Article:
OHSU Cancer Institute Researcher Finds Computer Technology Does Not Improve Breast Cancer Detection

02/11/08  Portland, Ore

An Oregon Health & Science University Cancer Institute researcher is among a group of scientists who have found that the use of computer applications initially designed to improve the interpretation of mammography is less accurate than the standard way of interpreting mammograms and can increase unnecessary biopsies, according to a study published Thursday, April 5 in the New England Journal of Medicine.

An Oregon Health & Science University Cancer Institute researcher is among a group of scientists who have found that the use of computer applications initially designed to improve the interpretation of mammography is less accurate than the standard way of interpreting mammograms and can increase unnecessary biopsies, according to a study published Thursday, April 5 in the New England Journal of Medicine. 

The use of computer-aided detection in clinical practice has increased after the U.S. Food and Drug Administration  approved the technology in 1998 and Medicare began reimbursing its use. Computer-aided detection (CAD) was intended to help radiologists find cancer with greater accuracy. It is like having a second interpreter read the image to be sure nothing is missed.

"We are all paying for the use of this technology and it appears it doesn't work as it was intended.  It results in more biopsies and other unnecessary workups," said Patricia Carney, Ph.D., associate director for Population Studies at the OHSU Cancer Institute and professor of family medicine, OHSU School of Medicine.

Carney estimates that the use of computer-aided detection in the United States could increase the annual costs of screening mammograms by approximately $550 million.

The researchers studied 222,135 women, a total of 429,345 mammograms, from 1998 through 2002 at 43 facilities in three states, seven of which implemented CAD during the study time period. The researchers compared measures among facilities that did and did not use CAD. They evaluated the sensitivity, specificity, positive predictive value, cancer detection rate, biopsy rate, and overall accuracy of screening mammography with and without the use of computer-aided detection. The number of cancer detected for every 1,000 screening mammograms was 4.15 before CAD was implemented and 4.20 after CAD was implemented, indicating cancer detection did not improve significantly. The number of breast biopsies performed per 1,000 screening mammograms was 14.7 before CAD was implemented and 17.6 after CAD was implemented.  Because more cancers were not detected using CAD, many of these extra biopsies were likely not needed.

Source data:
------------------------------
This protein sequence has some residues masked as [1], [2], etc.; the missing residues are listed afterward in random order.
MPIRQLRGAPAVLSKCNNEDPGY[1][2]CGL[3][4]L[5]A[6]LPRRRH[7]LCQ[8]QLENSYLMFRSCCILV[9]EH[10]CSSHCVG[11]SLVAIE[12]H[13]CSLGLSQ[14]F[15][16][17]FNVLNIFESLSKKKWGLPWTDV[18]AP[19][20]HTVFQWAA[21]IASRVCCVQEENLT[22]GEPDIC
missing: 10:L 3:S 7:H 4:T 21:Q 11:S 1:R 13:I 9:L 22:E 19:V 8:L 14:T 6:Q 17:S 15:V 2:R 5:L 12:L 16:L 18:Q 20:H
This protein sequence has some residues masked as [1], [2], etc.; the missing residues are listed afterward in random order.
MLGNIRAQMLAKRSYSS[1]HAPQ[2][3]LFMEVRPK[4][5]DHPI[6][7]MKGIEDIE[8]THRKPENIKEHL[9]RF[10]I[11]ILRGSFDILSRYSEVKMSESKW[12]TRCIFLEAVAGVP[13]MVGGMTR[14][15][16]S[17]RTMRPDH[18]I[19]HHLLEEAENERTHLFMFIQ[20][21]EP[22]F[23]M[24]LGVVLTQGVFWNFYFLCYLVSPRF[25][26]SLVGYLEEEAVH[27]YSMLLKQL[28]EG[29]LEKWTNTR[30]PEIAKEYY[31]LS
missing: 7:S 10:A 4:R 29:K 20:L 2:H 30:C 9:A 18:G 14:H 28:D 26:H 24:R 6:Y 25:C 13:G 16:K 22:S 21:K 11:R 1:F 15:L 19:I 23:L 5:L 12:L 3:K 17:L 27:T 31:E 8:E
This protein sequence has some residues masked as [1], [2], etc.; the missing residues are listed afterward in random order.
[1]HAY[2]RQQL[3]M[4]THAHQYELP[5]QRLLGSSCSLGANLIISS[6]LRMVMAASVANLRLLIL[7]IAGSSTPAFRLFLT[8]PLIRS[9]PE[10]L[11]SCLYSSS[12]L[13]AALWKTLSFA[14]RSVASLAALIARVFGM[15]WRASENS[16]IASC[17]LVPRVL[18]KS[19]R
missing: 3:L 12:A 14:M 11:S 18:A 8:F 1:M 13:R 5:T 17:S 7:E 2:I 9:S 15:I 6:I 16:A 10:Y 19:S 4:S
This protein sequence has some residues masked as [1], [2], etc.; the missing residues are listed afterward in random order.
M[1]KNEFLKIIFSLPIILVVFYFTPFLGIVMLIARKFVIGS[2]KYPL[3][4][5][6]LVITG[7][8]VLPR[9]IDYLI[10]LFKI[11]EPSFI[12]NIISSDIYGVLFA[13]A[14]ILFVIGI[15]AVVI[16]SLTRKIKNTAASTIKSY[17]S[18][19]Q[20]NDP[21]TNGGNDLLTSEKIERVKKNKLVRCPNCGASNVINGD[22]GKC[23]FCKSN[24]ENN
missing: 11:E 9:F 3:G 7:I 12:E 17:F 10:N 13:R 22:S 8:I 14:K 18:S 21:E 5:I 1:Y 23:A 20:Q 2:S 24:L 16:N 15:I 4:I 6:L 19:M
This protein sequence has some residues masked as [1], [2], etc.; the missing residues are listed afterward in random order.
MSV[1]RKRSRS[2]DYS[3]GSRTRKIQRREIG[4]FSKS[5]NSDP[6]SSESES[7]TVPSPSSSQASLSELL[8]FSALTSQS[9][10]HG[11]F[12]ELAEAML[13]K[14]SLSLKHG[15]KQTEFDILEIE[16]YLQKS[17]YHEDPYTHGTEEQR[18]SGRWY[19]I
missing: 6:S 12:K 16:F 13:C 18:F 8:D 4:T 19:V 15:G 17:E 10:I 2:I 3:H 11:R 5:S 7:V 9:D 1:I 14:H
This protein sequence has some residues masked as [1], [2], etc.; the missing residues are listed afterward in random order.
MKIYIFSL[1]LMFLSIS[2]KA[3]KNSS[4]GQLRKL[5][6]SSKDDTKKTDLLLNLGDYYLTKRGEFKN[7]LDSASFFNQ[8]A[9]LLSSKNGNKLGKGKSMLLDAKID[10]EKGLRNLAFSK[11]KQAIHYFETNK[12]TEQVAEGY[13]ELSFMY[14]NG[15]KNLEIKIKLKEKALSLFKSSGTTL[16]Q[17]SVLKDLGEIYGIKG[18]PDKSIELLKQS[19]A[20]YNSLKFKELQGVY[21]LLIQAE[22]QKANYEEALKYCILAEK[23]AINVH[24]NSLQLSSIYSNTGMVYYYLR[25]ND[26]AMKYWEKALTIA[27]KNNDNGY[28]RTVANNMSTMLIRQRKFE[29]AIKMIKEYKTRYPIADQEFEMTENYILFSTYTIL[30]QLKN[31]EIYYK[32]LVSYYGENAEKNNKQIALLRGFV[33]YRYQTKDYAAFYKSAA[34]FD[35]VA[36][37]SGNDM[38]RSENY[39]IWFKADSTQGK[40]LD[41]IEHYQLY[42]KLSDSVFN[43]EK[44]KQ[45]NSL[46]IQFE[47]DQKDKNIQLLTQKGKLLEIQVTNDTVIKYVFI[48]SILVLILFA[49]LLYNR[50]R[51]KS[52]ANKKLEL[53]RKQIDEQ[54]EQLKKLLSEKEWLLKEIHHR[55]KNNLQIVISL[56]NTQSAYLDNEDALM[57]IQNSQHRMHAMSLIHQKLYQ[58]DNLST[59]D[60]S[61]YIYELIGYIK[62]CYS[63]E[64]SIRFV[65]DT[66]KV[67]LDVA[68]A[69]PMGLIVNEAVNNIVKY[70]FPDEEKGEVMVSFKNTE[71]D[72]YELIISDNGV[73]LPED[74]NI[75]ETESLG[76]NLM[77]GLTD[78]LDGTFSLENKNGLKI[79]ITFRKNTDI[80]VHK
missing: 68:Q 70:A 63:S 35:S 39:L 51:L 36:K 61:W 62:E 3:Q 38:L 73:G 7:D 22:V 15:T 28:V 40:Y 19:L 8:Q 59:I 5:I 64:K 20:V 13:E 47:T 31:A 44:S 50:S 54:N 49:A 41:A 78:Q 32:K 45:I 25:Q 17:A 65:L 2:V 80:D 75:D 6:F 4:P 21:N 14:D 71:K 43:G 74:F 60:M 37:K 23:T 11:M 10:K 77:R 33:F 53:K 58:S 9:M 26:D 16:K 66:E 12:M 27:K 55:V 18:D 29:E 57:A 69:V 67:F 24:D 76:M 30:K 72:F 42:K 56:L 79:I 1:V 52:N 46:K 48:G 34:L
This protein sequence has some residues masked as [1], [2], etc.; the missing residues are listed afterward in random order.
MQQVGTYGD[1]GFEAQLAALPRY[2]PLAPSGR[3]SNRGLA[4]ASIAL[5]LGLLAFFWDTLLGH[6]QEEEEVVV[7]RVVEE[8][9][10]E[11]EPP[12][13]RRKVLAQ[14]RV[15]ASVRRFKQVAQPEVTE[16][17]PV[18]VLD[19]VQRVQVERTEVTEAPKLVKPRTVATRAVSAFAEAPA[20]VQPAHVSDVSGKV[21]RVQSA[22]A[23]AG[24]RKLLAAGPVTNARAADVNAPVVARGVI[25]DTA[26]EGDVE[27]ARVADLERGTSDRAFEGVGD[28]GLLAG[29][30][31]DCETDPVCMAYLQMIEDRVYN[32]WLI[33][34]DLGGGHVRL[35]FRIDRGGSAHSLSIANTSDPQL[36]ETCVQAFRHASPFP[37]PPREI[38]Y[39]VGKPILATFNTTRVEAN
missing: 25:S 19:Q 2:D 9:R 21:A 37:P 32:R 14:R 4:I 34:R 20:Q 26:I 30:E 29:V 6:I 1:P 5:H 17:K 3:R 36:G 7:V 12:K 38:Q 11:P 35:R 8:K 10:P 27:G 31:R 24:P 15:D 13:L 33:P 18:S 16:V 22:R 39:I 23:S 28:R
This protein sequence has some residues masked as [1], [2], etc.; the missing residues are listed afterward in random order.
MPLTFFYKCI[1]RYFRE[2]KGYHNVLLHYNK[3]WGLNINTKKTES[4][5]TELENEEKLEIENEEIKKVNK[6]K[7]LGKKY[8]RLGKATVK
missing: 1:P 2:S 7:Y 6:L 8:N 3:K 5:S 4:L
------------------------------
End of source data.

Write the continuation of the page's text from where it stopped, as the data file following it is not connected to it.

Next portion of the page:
Carney collaborated with Joshua Fenton, M.D., M.P.H., University of California, Davis, Sacramento; Joann Elmore, M.D., M.P.H., University of Washington; and Stephen Taplin, M.D., M.P.H., National Cancer Institute, and others.

A related editorial in the journal called the results of this research  "a substantial hit to this technology."  Though new tools for breast imaging are under development, and technologies such as magnetic resonance imaging (MRI) have shown promise in detecting cancers that cannot be seen on mammography or found during a clinical breast examination, mammography remains the current mode for screening.

However, according to Carney: "If a woman is advised to have a biopsy based on a CAD finding, she may want to ask that a second radiologist review the image before a decision to biopsy is made."
      
The OHSU Cancer Institute is the only cancer center designated by the National Cancer Institute between Sacramento and Seattle. It comprises some 120 clinical researchers, basic scientists and population scientists who work together to translate scientific discoveries into longer and better lives for Oregon's cancer patients. In the lab, basic scientists examine cancer cells and normal cells to uncover molecular abnormalities that cause the disease. This basic science informs more than 200 clinical trials conducted at the OHSU Cancer Institute.